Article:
By Virginia Allain, eHow Member
You don’t want to just add filler just to get the extra words in an online article. Make every word useful to the reader. See the examples below. Wordiness is not the goal. Clarity and thoroughness of the instructions is what is wanted.
Check each step. How could it be clearer? Pretend the reader is a beginning crafter and add information for them. If the step says “glue X to Z,” you can give more detail. Tell what kind of glue to use. Does it need to be in a well-ventilated area? How long should it dry? Adding this level of detail helps your reader and boosts the word count.
When the instructions say “use XYZ,” expand it to tell the reader where they can get the supplies if they are anything unusual. You can offer alternate materials or mention a preferred brand that you think works best. Example: Use brown paper bags to cover the base. If you don’t have those, use brown construction paper or brown wrapping paper. (The example adds at least 17 more words than the original.)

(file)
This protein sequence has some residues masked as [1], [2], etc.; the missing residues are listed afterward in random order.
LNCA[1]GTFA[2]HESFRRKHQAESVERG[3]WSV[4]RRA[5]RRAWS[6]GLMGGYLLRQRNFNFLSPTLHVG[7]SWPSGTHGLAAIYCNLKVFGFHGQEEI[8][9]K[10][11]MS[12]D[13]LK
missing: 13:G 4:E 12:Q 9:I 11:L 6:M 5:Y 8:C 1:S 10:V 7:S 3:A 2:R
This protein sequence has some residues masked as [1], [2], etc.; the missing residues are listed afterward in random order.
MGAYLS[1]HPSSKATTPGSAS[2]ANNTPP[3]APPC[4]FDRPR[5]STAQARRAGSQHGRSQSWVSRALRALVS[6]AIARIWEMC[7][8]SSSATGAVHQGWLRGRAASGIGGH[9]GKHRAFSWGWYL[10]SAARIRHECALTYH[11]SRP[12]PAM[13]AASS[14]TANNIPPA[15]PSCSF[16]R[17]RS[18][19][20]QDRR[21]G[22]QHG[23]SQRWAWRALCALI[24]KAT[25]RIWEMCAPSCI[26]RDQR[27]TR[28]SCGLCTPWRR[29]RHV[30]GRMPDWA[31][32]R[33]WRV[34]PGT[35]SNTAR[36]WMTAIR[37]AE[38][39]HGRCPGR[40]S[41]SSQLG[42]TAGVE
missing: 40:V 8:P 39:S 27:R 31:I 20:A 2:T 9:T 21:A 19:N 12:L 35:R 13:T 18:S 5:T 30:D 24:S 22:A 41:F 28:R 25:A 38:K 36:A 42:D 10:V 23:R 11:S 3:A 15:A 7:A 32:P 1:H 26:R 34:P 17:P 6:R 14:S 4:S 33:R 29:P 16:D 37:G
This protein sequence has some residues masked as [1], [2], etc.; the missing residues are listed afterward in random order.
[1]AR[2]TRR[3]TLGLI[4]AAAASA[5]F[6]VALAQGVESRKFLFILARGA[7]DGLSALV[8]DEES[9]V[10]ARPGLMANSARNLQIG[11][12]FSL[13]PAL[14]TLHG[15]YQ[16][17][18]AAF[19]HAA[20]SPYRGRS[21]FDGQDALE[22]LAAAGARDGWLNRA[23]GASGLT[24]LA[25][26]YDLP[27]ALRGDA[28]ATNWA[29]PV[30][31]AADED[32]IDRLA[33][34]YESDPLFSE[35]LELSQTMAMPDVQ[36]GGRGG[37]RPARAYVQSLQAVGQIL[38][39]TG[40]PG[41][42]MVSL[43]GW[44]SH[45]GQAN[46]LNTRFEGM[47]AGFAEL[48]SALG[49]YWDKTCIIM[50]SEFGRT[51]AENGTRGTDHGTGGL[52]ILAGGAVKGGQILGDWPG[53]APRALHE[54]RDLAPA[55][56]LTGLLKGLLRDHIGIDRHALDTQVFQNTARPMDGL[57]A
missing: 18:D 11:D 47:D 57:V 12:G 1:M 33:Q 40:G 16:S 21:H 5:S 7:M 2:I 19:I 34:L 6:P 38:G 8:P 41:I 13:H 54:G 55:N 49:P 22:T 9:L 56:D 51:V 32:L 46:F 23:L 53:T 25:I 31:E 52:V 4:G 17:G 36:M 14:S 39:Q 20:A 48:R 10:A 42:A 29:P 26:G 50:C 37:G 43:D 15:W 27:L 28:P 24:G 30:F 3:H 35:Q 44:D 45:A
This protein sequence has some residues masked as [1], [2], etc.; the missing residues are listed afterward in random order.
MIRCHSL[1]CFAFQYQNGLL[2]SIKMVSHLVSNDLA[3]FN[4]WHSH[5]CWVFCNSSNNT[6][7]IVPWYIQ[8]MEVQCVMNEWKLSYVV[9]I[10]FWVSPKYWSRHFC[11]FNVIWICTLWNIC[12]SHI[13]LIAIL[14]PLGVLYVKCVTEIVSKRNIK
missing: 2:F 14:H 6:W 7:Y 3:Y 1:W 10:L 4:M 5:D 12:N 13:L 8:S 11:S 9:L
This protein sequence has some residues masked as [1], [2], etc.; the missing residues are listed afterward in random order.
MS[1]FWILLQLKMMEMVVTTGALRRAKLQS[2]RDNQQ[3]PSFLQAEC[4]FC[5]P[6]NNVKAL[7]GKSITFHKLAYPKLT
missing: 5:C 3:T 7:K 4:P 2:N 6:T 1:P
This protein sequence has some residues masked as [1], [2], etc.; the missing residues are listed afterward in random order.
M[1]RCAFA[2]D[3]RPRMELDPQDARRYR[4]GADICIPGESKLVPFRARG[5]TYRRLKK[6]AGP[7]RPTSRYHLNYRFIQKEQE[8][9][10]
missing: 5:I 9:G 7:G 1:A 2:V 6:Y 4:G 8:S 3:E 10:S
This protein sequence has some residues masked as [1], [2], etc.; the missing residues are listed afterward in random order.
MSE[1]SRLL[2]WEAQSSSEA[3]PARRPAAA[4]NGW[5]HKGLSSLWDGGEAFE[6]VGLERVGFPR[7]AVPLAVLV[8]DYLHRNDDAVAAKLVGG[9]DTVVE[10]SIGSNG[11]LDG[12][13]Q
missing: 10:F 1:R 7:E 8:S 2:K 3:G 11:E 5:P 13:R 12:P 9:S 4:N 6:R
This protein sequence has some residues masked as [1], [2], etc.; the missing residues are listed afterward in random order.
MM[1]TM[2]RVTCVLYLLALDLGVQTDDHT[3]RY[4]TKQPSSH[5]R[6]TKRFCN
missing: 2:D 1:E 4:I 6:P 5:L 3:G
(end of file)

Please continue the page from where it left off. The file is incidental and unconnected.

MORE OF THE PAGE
If the INTRODUCTION merely says “Here’s an easy way to make XYZ,” then you are skimping the reader. This is the place to tell the origin of the craft, how you learned to make it, why they will want to make it and any background information you know. Example: My sister made these for all of us. Everyone loved them. I’ve changed it a little, to make it easier. They make great gifts for a club or office gift exchange. (The example adds 31 words to the article.)
Add a step at the end telling how the finished craft project can be used or displayed. Tell how to take care of it (is it washable?).